For years I wanted a flock of backyard chickens.  Then my son encouraged me to get a few about the same time the Southern Living issue with chicken house designs arrived, and the rest is history.  We’re now the proud owner of ten laying hens.  We have two each of the following breeds: Amercaunas (lay colored eggs – blue, green and pink); Marans – French hens – lay the darkest brown eggs of any chickens; Barred Rocks, a friendly black and white “speckled” hen; Red Stars – a little lighter in color than Rhode Island Reds, and a bit more docile; and Buff Orpingtons – great layers with very friendly dispositions.

ImageWe did a little research then selected a reputable breeder several hours from here to be sure we started our flock with healthy chicks hand selected for their dispositional qualities as well as egg production.  We also considered many different coops but decided on a nice little red hen house with metal roof for the hens to enjoy during a gentle rain.

ImageWe have given our girls about 500 sq ft of confined roaming space but netted the top to keep predators like red tailed hawks and barn owls from from “dining” on our hens.  With ten layers we should yield about five to six dozen eggs per week.  What to do with six dozen eggs per week?  We have all of the fresh eggs we can use and share with family and friends.  We’ve even shared with guests in the cottage from time to time.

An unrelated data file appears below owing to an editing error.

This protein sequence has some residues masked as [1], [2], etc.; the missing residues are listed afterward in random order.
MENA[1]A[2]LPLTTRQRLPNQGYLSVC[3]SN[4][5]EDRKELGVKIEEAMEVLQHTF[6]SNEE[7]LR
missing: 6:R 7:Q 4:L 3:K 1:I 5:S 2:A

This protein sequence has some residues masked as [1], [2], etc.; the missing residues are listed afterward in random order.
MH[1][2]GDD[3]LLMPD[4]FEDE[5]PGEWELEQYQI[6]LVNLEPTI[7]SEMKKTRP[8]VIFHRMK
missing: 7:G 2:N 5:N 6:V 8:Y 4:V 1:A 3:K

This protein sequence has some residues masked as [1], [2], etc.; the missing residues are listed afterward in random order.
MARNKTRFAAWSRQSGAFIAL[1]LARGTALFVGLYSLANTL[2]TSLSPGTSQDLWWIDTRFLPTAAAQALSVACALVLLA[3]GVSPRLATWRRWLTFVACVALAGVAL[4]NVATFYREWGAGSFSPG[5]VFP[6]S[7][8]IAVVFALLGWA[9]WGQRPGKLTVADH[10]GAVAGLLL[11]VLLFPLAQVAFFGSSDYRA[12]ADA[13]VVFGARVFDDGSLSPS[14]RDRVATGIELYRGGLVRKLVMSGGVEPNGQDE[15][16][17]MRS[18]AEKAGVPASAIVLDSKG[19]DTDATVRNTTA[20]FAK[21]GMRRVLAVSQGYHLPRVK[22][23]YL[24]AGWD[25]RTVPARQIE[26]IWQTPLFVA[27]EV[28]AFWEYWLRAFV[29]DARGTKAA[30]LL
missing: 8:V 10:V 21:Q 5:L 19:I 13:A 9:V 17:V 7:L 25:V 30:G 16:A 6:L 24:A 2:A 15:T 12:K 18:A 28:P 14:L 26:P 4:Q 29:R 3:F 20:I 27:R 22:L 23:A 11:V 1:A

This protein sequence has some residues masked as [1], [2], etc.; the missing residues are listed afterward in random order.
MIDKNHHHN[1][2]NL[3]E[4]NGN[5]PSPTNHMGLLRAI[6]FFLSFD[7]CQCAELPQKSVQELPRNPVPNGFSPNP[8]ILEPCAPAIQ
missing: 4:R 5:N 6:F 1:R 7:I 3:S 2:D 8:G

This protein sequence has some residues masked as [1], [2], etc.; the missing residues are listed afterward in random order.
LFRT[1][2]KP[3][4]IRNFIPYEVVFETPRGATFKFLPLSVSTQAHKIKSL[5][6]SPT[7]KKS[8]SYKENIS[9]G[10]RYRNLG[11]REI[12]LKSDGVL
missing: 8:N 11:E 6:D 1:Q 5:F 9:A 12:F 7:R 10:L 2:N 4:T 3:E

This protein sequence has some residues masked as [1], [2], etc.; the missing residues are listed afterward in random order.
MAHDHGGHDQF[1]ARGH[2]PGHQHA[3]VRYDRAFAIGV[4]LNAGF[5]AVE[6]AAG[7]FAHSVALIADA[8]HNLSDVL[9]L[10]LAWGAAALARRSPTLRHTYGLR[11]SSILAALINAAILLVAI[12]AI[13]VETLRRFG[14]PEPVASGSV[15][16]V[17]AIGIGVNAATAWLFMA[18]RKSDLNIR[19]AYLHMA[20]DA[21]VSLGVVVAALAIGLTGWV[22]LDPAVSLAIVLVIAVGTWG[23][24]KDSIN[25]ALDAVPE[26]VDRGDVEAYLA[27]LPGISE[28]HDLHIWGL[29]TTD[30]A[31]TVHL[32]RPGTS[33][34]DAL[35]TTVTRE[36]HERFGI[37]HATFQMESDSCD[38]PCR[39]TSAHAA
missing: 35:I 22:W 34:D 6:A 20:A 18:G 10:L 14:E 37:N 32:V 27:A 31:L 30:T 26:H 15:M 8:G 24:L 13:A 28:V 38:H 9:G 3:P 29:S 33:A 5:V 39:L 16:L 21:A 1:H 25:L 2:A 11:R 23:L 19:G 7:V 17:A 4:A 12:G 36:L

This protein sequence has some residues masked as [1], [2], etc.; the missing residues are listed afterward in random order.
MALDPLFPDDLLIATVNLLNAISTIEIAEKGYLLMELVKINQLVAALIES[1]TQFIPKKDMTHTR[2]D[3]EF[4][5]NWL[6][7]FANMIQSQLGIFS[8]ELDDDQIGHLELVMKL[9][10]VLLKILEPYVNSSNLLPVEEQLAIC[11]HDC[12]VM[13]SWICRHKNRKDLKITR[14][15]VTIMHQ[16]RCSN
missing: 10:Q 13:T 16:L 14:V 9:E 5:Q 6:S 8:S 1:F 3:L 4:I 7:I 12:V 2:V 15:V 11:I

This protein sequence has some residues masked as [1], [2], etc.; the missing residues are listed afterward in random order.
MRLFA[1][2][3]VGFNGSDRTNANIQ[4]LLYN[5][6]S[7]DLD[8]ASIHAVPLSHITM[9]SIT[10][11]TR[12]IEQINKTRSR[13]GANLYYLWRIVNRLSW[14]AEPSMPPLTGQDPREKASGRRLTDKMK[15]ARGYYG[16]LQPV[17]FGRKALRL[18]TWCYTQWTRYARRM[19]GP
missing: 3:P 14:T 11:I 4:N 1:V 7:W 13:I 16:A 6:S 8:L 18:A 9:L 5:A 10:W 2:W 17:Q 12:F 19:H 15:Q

ImageBy the way, the color of the shell does not affect the taste of the egg.  Commercial chickens generally lay eggs for about a year and then go to market for meat.  Backyard chickens can lay two years or so and then are often replaced with younger birds.  On a recent trip to the Biltmore Estate in Asheville, NC we learned from their flock manager that they have known hens to lay as long as ten years!  That was great news as our girls will have life rights at this farm and never see the inside of a stew pot!!  Come stay with us and meet the chickens and many other friendly critters on the farm!


Like most places in the country, we have had a pretty mild winter and spring has arrived earlier than usual, or so it seems.  The dogwoods are in full bloom, the garden is awaiting to be planted with early vegetables and the cottage is ready for your visit.  This is a favorite time of the year when the outdoors wakes up with the sounds of tree frogs, assorted song birds, and of course, the donkeys.  We are in the midst of lambing season, so we now have about 10 tiny baby lambs in the barn with their mothers, waiting to go out in the sunny pastures.   Spring is a wonderful time to visit Virginia and spend some restful and peaceful time on the farm.

Please take a look at the pages to the right to learn more about the Cottage at Seven Oaks Farm.